I can only imagine the conversation:
Johnson & Johnson (NYSE: JNJ ) : "Sure, why not? Maybe it'll give us an edge against Gilead Sciences (Nasdaq: GILD ) , the front-runner in the quest for an all-oral hepatitis C treatment. But make sure you give it a really complicated name; INX-189 was too easy."
BMS: "Already done."
The duo expanded their partnership beyond combining BMS' daclatasvir with J&J's TMC435 to include a combination of TMC435 with BMS-986094, the compound formally known as INX-189. The companies also agreed that if daclatasvir and TMC435 work well in a phase 2 trial, they'll move it into a phase 3 trial.
The quest for an all-oral hepatitis C treatment to replace Merck's (NYSE: MRK ) PegIntron and Roche's Pegasys, which have to be injected, will likely require multiple drugs from different drugmakers. Hepatitis C drugs come in different classes that disrupt the virus in different ways. A few companies -- Gilead and Roche, for instance -- seem to have a drug in enough categories to develop a cocktail on their own, but that assumes they have the best (or at least good enough) drugs to get a decent cure rate. The current standard of care that combines an injectable drug with Vertex Pharmaceuticals' (Nasdaq: VRTX ) Incivek cures around 70% of patients, so any all-oral treatment would have to meet or exceed that.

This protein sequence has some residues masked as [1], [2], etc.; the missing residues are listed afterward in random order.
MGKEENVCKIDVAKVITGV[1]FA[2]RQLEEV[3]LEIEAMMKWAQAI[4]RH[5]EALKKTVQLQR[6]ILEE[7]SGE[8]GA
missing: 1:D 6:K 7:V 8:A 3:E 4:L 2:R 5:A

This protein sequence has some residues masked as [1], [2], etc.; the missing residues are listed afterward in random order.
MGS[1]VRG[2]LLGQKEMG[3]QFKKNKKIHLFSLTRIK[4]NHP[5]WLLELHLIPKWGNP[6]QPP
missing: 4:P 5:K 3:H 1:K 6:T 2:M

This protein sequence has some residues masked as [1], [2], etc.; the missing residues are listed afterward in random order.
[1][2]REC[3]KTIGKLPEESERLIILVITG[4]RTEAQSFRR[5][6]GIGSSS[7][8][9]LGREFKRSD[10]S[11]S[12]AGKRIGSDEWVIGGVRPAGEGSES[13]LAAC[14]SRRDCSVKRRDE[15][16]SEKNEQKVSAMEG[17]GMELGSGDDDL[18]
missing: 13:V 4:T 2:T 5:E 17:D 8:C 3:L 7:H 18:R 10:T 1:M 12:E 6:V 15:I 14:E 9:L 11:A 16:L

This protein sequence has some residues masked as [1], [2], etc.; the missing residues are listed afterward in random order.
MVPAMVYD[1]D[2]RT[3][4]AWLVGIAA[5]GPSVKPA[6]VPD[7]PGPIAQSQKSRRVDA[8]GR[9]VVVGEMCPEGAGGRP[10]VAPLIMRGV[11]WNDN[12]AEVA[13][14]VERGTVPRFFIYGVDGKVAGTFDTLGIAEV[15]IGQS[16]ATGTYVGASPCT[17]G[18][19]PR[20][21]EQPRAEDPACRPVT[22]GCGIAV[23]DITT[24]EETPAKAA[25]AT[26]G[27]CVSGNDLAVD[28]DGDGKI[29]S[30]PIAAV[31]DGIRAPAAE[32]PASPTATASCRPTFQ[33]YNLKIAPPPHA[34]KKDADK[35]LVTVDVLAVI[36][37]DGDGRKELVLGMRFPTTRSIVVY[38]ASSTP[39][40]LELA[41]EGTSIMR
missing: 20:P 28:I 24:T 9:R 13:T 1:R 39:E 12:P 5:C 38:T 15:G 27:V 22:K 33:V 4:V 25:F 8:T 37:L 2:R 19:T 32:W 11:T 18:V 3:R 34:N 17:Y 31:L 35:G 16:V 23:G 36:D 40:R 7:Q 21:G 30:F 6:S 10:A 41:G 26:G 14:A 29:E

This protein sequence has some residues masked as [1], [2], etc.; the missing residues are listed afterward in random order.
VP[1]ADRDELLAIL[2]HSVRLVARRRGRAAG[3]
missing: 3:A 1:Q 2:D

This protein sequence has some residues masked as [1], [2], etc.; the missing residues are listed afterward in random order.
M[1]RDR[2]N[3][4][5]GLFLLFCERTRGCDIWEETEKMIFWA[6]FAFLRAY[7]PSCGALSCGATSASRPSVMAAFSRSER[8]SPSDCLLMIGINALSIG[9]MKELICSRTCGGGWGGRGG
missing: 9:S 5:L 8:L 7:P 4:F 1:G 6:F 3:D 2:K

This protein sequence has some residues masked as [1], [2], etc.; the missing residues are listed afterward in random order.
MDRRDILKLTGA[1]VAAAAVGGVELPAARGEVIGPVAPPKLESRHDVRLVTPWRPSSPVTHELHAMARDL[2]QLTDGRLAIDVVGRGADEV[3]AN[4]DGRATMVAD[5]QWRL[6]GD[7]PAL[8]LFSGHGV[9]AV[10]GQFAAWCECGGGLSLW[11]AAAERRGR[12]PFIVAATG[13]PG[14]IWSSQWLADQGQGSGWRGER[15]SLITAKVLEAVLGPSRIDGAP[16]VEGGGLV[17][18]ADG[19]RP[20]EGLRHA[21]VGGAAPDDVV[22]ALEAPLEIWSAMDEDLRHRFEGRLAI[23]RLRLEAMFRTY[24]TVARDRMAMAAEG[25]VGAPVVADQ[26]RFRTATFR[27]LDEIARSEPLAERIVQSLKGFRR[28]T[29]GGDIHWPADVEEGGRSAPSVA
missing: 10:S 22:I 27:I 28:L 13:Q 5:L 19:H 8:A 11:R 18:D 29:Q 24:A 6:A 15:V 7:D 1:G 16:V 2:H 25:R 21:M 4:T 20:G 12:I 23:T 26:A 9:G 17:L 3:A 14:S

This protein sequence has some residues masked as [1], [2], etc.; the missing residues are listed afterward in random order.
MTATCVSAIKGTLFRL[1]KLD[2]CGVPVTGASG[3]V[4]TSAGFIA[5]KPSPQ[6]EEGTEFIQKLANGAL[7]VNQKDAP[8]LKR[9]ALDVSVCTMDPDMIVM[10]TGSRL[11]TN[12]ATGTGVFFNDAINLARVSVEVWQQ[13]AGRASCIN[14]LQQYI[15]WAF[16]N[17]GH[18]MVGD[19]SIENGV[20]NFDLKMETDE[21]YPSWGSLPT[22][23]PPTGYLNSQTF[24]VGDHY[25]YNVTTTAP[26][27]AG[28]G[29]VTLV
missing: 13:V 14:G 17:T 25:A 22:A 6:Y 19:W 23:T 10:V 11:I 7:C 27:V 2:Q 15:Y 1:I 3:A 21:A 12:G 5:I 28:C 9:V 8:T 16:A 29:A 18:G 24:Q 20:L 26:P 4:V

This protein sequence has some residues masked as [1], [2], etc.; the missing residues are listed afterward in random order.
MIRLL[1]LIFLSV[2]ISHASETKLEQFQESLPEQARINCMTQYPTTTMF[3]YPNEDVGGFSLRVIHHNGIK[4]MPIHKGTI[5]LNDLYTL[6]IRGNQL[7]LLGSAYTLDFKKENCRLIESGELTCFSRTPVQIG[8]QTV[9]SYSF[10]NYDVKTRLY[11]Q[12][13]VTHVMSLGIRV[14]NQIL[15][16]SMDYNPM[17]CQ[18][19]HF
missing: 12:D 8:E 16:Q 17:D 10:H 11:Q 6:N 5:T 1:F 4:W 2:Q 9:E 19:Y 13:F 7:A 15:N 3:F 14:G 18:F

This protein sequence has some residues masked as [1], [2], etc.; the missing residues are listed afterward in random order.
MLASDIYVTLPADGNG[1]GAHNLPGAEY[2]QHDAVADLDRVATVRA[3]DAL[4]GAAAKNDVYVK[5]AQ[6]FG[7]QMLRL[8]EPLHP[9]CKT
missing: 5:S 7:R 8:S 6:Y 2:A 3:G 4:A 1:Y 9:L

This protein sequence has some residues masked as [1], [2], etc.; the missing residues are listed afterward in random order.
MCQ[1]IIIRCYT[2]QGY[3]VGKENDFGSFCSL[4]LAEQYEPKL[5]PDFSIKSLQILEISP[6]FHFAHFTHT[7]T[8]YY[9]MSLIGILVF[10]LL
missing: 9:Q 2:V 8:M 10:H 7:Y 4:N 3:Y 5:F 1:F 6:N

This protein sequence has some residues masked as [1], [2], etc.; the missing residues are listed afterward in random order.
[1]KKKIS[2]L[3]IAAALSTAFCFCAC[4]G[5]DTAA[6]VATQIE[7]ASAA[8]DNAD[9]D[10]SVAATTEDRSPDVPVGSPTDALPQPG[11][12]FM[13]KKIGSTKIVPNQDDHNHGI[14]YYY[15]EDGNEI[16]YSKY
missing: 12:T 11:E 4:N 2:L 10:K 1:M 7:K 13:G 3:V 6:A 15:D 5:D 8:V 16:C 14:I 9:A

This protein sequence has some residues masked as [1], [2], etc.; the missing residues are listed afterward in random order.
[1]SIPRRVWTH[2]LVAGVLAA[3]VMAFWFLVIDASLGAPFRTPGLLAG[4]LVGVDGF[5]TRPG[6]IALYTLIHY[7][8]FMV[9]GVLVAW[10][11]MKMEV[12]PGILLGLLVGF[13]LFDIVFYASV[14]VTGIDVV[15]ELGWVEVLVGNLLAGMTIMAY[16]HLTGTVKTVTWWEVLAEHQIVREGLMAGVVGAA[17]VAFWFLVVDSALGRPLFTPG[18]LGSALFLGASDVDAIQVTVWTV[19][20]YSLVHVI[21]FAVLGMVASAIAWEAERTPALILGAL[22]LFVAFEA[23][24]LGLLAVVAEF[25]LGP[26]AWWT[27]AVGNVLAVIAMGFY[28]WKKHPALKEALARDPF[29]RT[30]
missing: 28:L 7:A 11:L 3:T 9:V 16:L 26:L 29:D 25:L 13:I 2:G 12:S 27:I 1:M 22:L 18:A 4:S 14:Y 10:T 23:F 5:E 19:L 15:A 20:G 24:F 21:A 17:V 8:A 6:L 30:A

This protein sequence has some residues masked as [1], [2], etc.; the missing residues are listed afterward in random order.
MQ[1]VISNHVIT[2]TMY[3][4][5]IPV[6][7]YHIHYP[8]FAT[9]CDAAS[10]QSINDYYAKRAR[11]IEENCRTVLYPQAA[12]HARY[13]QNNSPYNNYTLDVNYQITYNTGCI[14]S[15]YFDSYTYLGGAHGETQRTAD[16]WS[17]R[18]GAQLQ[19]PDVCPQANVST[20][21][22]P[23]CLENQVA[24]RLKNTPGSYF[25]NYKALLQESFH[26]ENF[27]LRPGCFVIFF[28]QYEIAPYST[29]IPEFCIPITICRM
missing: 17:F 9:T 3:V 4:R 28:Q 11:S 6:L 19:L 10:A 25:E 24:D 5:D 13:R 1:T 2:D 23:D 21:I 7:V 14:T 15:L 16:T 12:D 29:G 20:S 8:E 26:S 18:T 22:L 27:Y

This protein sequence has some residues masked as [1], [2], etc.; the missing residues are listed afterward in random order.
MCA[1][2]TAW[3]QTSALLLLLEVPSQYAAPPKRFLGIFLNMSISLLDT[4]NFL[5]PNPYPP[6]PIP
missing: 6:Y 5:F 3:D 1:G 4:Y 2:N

Flying solo also poses a problem for timing. Gilead, for instance, is reportedly considering going it alone even though its GS-7977 works really well with Bristol's daclatasvir, as it has a drug of its own in the same class as daclatasvir. That choice will likely result in getting to the market slower.
Sure, combining drugs means sharing profits, but I think that's a good trade-off for the potential to be best in class and not let any other combination products pass you up.
Now if we can just get easy-to-remember trade names for all these drugs.